"if it is true that it is the 'same man' who actually wrote about science and poetry, and if it is possible, after a careful reading of the work and thorough reflection, to identify a 'same approach' in Bachelard's different works, this does not necessarily appear to be the case in the first approximation".


With François Dagognet, we note that in his first significant work, he addresses the problem of the duality of Bakelardism through his essay: "The Problem of Unity":


We speak out against splitting, against this excessive dissociation. We will develop the thesis not so much of a contrast between the two regions of his Universe as of a mutual contamination of one with the other. The two edges, which Bachelard so much disjoined, join, unbeknownst to him, from below[3].


It is interesting that in this same text, Dagognet insists on the almost epistemological dimension of Bachelard's research on images: Bachelard actually elaborates what he pretends to reject: "And what he did not want, he has, in spite of everything, elaborated, a neo-science of Literature". [4]


B - Second wave

The second wave began in the 1970s. Setting aside the important volume - to which we will return - published in 1970 under the title Bachelard. Colloque de Cerisy, this second wave corresponds to the sequences of a Marxist reading of Bachelard, a sort of "inaugural closure" or "entrance from the bottom" of the Master's work. This was a very stimulating and at the same time deeply disappointing, unsatisfying moment. It was the time when Dominique Lecourt was teaching at the Sorbonne and Althusser and Derrida at the École normale.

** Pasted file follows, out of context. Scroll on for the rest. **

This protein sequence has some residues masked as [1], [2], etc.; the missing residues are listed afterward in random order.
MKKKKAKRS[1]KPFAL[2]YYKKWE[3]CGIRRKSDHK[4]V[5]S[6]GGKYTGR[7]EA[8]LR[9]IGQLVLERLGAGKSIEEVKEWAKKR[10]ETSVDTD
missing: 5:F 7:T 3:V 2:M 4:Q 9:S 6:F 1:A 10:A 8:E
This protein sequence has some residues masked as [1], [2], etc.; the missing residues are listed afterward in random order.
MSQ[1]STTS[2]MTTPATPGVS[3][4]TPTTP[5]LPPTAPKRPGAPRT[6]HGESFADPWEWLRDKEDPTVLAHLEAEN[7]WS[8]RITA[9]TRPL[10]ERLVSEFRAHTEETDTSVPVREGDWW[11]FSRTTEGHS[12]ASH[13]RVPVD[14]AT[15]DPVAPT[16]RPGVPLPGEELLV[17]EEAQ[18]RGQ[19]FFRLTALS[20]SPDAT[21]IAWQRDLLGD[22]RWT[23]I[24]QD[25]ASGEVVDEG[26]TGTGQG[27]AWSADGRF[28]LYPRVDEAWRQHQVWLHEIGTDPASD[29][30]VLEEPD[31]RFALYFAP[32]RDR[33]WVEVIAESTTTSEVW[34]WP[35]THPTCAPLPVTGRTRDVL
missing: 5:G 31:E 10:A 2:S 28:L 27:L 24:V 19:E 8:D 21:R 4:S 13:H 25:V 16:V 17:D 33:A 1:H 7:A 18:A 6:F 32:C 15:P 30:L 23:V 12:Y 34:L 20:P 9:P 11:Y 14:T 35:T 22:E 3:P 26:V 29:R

The orientation given to Bachelardism, by Louis Althusser and his acolytes, is essentially directed towards the sense of a "dialectical materialism" thought in exclusively epistemological terms. This has largely conditioned the reception and approach to Bachelard's work in France, with the risk of conveying a deformed and simplified image of Bachelardism, an image that no longer conforms to what we find when reading the texts that make up the work in its entirety, with its speculative audacity and its sometimes enigmatic visions. A work that we must strive to analyse and explain and not disqualify a priori on the basis of a petition of principle.

We can therefore speak of this period as that of a "Bachelardian vulgata" as a simple approximation to Bachelardism, an immediate and naive approximation that was waiting to be rectified by a second approximation. The watchword was therefore "epistemological rupture", a formula that Bachelard never used, but which became the almost exclusive key to penetrating the interior of his work.